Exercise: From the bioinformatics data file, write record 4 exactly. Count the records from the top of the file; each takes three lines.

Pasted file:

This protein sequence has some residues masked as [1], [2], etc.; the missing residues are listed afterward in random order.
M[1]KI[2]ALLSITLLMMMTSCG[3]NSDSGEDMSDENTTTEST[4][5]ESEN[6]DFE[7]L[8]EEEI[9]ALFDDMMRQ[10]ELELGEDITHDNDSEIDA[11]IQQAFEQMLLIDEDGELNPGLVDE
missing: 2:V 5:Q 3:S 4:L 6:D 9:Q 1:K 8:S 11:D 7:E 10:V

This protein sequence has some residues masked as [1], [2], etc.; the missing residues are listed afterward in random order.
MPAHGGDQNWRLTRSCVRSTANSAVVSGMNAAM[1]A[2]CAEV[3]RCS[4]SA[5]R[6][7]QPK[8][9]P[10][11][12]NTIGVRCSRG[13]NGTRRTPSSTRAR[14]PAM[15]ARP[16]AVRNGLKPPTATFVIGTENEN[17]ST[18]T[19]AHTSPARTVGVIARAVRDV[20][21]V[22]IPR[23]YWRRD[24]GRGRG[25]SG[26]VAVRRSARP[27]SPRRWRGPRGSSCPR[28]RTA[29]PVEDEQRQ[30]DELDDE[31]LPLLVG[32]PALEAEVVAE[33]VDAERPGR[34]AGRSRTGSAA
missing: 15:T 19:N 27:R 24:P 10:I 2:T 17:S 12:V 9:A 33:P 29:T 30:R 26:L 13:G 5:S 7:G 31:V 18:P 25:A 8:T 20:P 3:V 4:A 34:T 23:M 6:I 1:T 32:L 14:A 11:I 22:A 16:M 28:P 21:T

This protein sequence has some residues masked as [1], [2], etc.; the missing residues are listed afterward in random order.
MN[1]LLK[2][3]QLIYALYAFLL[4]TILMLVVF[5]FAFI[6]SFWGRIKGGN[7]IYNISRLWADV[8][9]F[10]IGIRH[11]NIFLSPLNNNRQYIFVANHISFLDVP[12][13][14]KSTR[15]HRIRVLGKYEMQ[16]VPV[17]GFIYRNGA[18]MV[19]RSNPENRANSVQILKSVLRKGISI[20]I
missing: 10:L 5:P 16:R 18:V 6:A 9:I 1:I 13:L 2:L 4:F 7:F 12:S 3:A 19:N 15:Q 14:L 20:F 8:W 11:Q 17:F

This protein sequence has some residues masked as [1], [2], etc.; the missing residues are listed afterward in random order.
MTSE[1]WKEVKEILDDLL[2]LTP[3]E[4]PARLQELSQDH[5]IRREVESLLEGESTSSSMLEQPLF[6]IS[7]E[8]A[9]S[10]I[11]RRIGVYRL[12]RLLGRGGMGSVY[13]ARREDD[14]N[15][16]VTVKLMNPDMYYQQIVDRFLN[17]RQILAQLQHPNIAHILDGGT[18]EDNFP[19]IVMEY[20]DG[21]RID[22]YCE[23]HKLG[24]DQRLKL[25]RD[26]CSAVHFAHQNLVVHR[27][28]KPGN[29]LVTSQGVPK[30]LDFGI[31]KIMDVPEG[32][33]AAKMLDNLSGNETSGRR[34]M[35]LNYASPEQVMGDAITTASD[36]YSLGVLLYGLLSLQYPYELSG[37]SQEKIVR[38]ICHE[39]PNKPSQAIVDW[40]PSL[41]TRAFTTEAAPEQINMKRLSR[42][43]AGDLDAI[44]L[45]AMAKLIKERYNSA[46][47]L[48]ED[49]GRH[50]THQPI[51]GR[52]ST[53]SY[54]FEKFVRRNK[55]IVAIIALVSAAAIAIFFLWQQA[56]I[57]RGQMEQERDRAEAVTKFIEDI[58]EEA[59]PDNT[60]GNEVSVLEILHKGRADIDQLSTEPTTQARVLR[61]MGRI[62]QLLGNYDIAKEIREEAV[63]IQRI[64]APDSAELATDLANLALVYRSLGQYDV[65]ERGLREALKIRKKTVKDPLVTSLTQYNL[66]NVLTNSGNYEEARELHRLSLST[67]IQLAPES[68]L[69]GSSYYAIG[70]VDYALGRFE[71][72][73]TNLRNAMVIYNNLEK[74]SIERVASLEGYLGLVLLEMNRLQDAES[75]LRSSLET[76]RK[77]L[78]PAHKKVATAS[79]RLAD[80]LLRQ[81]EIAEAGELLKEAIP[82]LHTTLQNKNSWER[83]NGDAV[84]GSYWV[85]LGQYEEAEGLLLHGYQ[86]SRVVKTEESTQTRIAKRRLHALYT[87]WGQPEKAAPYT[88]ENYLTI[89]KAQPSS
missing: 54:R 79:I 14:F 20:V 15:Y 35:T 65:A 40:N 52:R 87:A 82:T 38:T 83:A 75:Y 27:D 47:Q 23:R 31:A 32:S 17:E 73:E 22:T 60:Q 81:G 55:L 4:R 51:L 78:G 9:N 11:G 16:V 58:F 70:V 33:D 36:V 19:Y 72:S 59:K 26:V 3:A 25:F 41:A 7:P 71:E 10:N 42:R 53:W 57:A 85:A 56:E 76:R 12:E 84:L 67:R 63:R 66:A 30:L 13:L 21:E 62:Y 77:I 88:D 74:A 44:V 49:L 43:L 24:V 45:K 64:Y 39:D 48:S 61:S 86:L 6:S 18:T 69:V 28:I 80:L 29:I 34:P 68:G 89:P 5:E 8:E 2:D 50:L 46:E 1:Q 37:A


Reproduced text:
This protein sequence has some residues masked as [1], [2], etc.; the missing residues are listed afterward in random order.
MTSE[1]WKEVKEILDDLL[2]LTP[3]E[4]PARLQELSQDH[5]IRREVESLLEGESTSSSMLEQPLF[6]IS[7]E[8]A[9]S[10]I[11]RRIGVYRL[12]RLLGRGGMGSVY[13]ARREDD[14]N[15][16]VTVKLMNPDMYYQQIVDRFLN[17]RQILAQLQHPNIAHILDGGT[18]EDNFP[19]IVMEY[20]DG[21]RID[22]YCE[23]HKLG[24]DQRLKL[25]RD[26]CSAVHFAHQNLVVHR[27][28]KPGN[29]LVTSQGVPK[30]LDFGI[31]KIMDVPEG[32][33]AAKMLDNLSGNETSGRR[34]M[35]LNYASPEQVMGDAITTASD[36]YSLGVLLYGLLSLQYPYELSG[37]SQEKIVR[38]ICHE[39]PNKPSQAIVDW[40]PSL[41]TRAFTTEAAPEQINMKRLSR[42][43]AGDLDAI[44]L[45]AMAKLIKERYNSA[46][47]L[48]ED[49]GRH[50]THQPI[51]GR[52]ST[53]SY[54]FEKFVRRNK[55]IVAIIALVSAAAIAIFFLWQQA[56]I[57]RGQMEQERDRAEAVTKFIEDI[58]EEA[59]PDNT[60]GNEVSVLEILHKGRADIDQLSTEPTTQARVLR[61]MGRI[62]QLLGNYDIAKEIREEAV[63]IQRI[64]APDSAELATDLANLALVYRSLGQYDV[65]ERGLREALKIRKKTVKDPLVTSLTQYNL[66]NVLTNSGNYEEARELHRLSLST[67]IQLAPES[68]L[69]GSSYYAIG[70]VDYALGRFE[71][72][73]TNLRNAMVIYNNLEK[74]SIERVASLEGYLGLVLLEMNRLQDAES[75]LRSSLET[76]RK[77]L[78]PAHKKVATAS[79]RLAD[80]LLRQ[81]EIAEAGELLKEAIP[82]LHTTLQNKNSWER[83]NGDAV[84]GSYWV[85]LGQYEEAEGLLLHGYQ[86]SRVVKTEESTQTRIAKRRLHALYT[87]WGQPEKAAPYT[88]ENYLTI[89]KAQPSS
missing: 54:R 79:I 14:F 20:V 15:Y 35:T 65:A 40:N 52:R 87:A 82:T 38:T 83:A 75:Y 27:D 47:Q 23:R 31:A 32:S 17:E 73:E 22:T 60:Q 81:G 55:L 4:R 51:L 78:G 9:N 11:G 16:V 58:F 70:V 33:D 36:V 19:Y 72:S 59:K 26:V 3:A 25:F 41:A 7:P 71:E 10:N 42:R 53:W 57:A 85:A 56:E 76:R 12:E 84:L 67:R 63:R 66:A 30:L 13:L 21:E 62:Y 77:I 88:D 74:A 44:V 49:L 43:L 24:V 45:K 64:Y 39:D 48:S 61:S 86:L 6:S 18:T 69:V 28:I 80:L 29:I 34:P 68:G 89:P 5:E 8:E 2:D 50:L 46:E 1:Q 37:A